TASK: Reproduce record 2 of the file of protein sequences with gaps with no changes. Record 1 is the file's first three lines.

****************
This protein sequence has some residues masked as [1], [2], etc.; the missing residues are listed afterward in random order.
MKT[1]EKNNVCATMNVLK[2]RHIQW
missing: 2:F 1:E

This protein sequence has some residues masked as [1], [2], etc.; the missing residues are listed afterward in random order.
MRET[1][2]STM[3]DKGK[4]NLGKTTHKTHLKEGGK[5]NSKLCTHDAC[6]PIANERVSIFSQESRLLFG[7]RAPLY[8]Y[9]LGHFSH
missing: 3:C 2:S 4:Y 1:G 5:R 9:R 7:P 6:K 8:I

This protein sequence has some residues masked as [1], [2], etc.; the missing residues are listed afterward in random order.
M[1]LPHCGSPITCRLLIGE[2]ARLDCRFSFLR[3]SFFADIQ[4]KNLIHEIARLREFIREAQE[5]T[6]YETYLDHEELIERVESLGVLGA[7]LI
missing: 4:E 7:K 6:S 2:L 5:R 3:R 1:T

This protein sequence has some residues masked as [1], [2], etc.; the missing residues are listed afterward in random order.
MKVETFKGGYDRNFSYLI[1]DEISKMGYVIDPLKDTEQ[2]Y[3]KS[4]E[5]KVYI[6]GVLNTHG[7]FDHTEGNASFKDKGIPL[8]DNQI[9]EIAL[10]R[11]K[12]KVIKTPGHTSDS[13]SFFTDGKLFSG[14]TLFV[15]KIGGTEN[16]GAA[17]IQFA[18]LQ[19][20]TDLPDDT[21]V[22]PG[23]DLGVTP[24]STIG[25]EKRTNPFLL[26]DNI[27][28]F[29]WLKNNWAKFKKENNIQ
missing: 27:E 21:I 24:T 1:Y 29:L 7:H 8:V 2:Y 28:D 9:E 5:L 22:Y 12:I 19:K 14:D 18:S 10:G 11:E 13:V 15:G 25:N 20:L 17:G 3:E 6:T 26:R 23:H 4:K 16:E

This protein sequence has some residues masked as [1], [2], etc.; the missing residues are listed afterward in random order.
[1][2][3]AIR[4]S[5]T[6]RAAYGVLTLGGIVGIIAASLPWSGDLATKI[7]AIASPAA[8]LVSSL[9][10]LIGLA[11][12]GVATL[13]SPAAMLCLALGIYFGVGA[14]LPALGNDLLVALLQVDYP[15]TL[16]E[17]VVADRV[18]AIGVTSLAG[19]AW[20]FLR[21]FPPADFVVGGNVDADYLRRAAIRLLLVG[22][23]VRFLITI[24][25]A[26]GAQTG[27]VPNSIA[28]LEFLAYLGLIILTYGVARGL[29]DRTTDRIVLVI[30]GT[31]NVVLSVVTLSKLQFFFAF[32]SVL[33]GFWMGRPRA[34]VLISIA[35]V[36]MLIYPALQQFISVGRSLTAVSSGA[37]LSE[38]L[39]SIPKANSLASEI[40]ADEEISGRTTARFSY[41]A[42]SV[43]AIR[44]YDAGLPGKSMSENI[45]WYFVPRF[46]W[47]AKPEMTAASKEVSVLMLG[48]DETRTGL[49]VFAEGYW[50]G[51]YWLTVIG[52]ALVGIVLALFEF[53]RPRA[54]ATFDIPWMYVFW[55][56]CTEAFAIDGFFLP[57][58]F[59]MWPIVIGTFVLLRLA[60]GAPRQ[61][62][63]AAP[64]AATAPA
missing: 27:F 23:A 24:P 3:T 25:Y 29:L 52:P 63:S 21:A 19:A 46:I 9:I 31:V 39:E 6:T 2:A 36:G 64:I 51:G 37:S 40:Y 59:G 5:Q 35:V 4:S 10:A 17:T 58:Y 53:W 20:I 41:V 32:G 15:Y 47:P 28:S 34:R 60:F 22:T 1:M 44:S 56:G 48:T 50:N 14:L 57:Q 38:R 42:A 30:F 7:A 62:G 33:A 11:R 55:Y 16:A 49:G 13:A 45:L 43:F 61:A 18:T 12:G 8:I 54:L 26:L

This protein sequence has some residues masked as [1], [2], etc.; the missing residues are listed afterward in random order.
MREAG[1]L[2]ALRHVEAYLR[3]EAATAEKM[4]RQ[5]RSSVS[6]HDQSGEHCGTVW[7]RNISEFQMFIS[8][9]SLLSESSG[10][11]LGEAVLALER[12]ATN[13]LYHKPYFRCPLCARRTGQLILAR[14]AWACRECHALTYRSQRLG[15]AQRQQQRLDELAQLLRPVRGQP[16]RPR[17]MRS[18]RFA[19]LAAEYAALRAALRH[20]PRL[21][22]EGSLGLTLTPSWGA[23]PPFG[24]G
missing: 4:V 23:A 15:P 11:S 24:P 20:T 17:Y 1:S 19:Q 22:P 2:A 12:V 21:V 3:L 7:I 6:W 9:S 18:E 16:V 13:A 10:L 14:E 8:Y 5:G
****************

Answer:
This protein sequence has some residues masked as [1], [2], etc.; the missing residues are listed afterward in random order.
MRET[1][2]STM[3]DKGK[4]NLGKTTHKTHLKEGGK[5]NSKLCTHDAC[6]PIANERVSIFSQESRLLFG[7]RAPLY[8]Y[9]LGHFSH
missing: 3:C 2:S 4:Y 1:G 5:R 9:R 7:P 6:K 8:I